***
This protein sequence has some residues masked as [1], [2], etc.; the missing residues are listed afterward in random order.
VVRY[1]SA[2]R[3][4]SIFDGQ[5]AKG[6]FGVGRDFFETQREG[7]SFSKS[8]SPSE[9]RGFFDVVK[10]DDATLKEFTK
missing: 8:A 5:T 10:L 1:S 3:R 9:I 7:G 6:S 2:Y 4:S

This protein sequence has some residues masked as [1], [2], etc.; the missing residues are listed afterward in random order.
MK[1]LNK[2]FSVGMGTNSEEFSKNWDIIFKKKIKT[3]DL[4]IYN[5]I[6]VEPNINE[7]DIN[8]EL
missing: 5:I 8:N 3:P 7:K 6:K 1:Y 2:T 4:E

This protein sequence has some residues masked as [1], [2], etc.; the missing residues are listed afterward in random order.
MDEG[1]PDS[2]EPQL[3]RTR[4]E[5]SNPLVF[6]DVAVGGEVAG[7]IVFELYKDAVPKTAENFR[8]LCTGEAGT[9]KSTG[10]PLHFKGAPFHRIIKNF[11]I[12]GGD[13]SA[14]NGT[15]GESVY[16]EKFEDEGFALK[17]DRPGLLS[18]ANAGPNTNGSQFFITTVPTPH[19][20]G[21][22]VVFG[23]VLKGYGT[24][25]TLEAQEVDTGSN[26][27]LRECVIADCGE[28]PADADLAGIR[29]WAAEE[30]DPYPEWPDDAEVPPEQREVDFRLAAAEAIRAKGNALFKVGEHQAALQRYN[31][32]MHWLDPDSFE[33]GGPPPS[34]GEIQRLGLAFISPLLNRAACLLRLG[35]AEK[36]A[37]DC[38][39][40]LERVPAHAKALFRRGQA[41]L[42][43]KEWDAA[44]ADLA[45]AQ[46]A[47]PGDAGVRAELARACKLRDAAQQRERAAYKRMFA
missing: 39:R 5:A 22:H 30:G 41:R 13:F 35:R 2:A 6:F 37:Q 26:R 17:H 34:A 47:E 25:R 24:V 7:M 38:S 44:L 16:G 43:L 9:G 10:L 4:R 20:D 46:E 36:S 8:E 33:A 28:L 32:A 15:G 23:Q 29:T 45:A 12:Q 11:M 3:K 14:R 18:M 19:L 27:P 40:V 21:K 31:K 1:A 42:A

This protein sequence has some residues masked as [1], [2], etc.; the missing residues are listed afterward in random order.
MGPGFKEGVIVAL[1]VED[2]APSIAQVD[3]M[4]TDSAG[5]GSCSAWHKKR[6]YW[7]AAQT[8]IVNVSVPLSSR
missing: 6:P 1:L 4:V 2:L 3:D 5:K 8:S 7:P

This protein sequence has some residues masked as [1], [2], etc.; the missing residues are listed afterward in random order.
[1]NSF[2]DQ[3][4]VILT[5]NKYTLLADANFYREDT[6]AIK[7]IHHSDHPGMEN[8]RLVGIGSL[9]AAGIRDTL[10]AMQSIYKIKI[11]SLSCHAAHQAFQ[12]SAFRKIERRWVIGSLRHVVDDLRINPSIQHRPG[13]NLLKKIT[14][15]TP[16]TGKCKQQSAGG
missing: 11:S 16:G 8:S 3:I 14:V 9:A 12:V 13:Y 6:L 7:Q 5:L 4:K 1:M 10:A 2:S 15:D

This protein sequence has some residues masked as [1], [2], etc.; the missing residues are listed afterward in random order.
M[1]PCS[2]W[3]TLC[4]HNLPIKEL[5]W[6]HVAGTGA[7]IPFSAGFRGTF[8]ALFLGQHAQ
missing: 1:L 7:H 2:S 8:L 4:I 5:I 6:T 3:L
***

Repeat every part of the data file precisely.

This protein sequence has some residues masked as [1], [2], etc.; the missing residues are listed afterward in random order.
VVRY[1]SA[2]R[3][4]SIFDGQ[5]AKG[6]FGVGRDFFETQREG[7]SFSKS[8]SPSE[9]RGFFDVVK[10]DDATLKEFTK
missing: 8:A 5:T 10:L 1:S 3:R 9:I 7:G 6:S 2:Y 4:S

This protein sequence has some residues masked as [1], [2], etc.; the missing residues are listed afterward in random order.
MK[1]LNK[2]FSVGMGTNSEEFSKNWDIIFKKKIKT[3]DL[4]IYN[5]I[6]VEPNINE[7]DIN[8]EL
missing: 5:I 8:N 3:P 7:K 6:K 1:Y 2:T 4:E

This protein sequence has some residues masked as [1], [2], etc.; the missing residues are listed afterward in random order.
MDEG[1]PDS[2]EPQL[3]RTR[4]E[5]SNPLVF[6]DVAVGGEVAG[7]IVFELYKDAVPKTAENFR[8]LCTGEAGT[9]KSTG[10]PLHFKGAPFHRIIKNF[11]I[12]GGD[13]SA[14]NGT[15]GESVY[16]EKFEDEGFALK[17]DRPGLLS[18]ANAGPNTNGSQFFITTVPTPH[19][20]G[21][22]VVFG[23]VLKGYGT[24][25]TLEAQEVDTGSN[26][27]LRECVIADCGE[28]PADADLAGIR[29]WAAEE[30]DPYPEWPDDAEVPPEQREVDFRLAAAEAIRAKGNALFKVGEHQAALQRYN[31][32]MHWLDPDSFE[33]GGPPPS[34]GEIQRLGLAFISPLLNRAACLLRLG[35]AEK[36]A[37]DC[38][39][40]LERVPAHAKALFRRGQA[41]L[42][43]KEWDAA[44]ADLA[45]AQ[46]A[47]PGDAGVRAELARACKLRDAAQQRERAAYKRMFA
missing: 39:R 5:A 22:H 30:G 41:R 13:F 35:R 2:A 6:F 37:Q 26:R 17:H 34:A 47:E 25:R 24:V 7:M 38:S 44:L 16:G 43:L 9:G 10:L 4:R 20:D 46:E 36:S 8:E 33:A 28:L 32:A 15:G 23:Q 29:T 45:A 12:Q 11:M 3:K 14:R 18:M 19:L 27:P 40:V 21:K 31:K 1:A 42:A

This protein sequence has some residues masked as [1], [2], etc.; the missing residues are listed afterward in random order.
MGPGFKEGVIVAL[1]VED[2]APSIAQVD[3]M[4]TDSAG[5]GSCSAWHKKR[6]YW[7]AAQT[8]IVNVSVPLSSR
missing: 6:P 1:L 4:V 2:L 3:D 5:K 8:S 7:P

This protein sequence has some residues masked as [1], [2], etc.; the missing residues are listed afterward in random order.
[1]NSF[2]DQ[3][4]VILT[5]NKYTLLADANFYREDT[6]AIK[7]IHHSDHPGMEN[8]RLVGIGSL[9]AAGIRDTL[10]AMQSIYKIKI[11]SLSCHAAHQAFQ[12]SAFRKIERRWVIGSLRHVVDDLRINPSIQHRPG[13]NLLKKIT[14][15]TP[16]TGKCKQQSAGG
missing: 11:S 16:G 8:S 3:I 14:V 9:A 12:V 13:Y 6:L 7:Q 5:L 4:K 1:M 10:A 2:S 15:D

This protein sequence has some residues masked as [1], [2], etc.; the missing residues are listed afterward in random order.
M[1]PCS[2]W[3]TLC[4]HNLPIKEL[5]W[6]HVAGTGA[7]IPFSAGFRGTF[8]ALFLGQHAQ
missing: 1:L 7:H 2:S 8:L 4:I 5:I 6:T 3:L